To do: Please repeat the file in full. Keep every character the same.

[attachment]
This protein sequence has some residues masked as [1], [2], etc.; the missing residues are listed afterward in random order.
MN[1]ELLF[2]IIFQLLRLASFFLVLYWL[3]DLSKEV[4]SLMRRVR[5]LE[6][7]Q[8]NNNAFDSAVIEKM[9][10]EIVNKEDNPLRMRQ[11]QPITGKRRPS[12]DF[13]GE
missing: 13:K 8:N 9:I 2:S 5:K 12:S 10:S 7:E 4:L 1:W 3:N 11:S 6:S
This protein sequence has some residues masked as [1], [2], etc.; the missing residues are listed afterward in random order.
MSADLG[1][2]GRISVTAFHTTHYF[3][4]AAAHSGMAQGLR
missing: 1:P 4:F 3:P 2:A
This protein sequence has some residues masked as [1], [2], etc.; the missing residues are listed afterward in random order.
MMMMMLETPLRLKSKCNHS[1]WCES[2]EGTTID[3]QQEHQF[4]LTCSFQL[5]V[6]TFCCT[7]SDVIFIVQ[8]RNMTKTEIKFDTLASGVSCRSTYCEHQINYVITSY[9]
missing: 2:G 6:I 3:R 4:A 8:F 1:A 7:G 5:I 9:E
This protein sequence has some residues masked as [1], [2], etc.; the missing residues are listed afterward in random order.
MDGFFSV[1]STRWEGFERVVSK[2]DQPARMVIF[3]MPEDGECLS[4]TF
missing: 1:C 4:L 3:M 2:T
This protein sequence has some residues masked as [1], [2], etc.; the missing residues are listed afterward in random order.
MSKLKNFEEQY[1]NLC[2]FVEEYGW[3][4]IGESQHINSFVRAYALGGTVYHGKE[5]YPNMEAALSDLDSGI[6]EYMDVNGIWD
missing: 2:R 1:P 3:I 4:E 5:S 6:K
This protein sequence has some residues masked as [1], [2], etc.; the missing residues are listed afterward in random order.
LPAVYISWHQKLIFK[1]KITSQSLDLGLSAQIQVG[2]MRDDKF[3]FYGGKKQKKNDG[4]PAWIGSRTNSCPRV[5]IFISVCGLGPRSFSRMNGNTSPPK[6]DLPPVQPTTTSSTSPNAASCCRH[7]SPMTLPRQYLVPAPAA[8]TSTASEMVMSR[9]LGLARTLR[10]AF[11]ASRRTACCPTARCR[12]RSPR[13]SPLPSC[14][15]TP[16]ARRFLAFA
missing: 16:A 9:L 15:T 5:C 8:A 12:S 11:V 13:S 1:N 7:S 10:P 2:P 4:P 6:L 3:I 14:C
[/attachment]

This protein sequence has some residues masked as [1], [2], etc.; the missing residues are listed afterward in random order.
MN[1]ELLF[2]IIFQLLRLASFFLVLYWL[3]DLSKEV[4]SLMRRVR[5]LE[6][7]Q[8]NNNAFDSAVIEKM[9][10]EIVNKEDNPLRMRQ[11]QPITGKRRPS[12]DF[13]GE
missing: 13:K 8:N 9:I 2:S 5:K 12:S 10:S 7:E 4:L 1:W 3:N 11:S 6:S
This protein sequence has some residues masked as [1], [2], etc.; the missing residues are listed afterward in random order.
MSADLG[1][2]GRISVTAFHTTHYF[3][4]AAAHSGMAQGLR
missing: 1:P 4:F 3:P 2:A
This protein sequence has some residues masked as [1], [2], etc.; the missing residues are listed afterward in random order.
MMMMMLETPLRLKSKCNHS[1]WCES[2]EGTTID[3]QQEHQF[4]LTCSFQL[5]V[6]TFCCT[7]SDVIFIVQ[8]RNMTKTEIKFDTLASGVSCRSTYCEHQINYVITSY[9]
missing: 2:G 6:I 3:R 4:A 8:F 1:A 7:G 5:I 9:E
This protein sequence has some residues masked as [1], [2], etc.; the missing residues are listed afterward in random order.
MDGFFSV[1]STRWEGFERVVSK[2]DQPARMVIF[3]MPEDGECLS[4]TF
missing: 1:C 4:L 3:M 2:T
This protein sequence has some residues masked as [1], [2], etc.; the missing residues are listed afterward in random order.
MSKLKNFEEQY[1]NLC[2]FVEEYGW[3][4]IGESQHINSFVRAYALGGTVYHGKE[5]YPNMEAALSDLDSGI[6]EYMDVNGIWD
missing: 2:R 1:P 3:I 4:E 5:S 6:K
This protein sequence has some residues masked as [1], [2], etc.; the missing residues are listed afterward in random order.
LPAVYISWHQKLIFK[1]KITSQSLDLGLSAQIQVG[2]MRDDKF[3]FYGGKKQKKNDG[4]PAWIGSRTNSCPRV[5]IFISVCGLGPRSFSRMNGNTSPPK[6]DLPPVQPTTTSSTSPNAASCCRH[7]SPMTLPRQYLVPAPAA[8]TSTASEMVMSR[9]LGLARTLR[10]AF[11]ASRRTACCPTARCR[12]RSPR[13]SPLPSC[14][15]TP[16]ARRFLAFA
missing: 16:A 9:L 15:T 5:C 8:A 12:S 11:V 13:S 1:N 7:S 10:P 2:P 4:P 6:L 3:I 14:C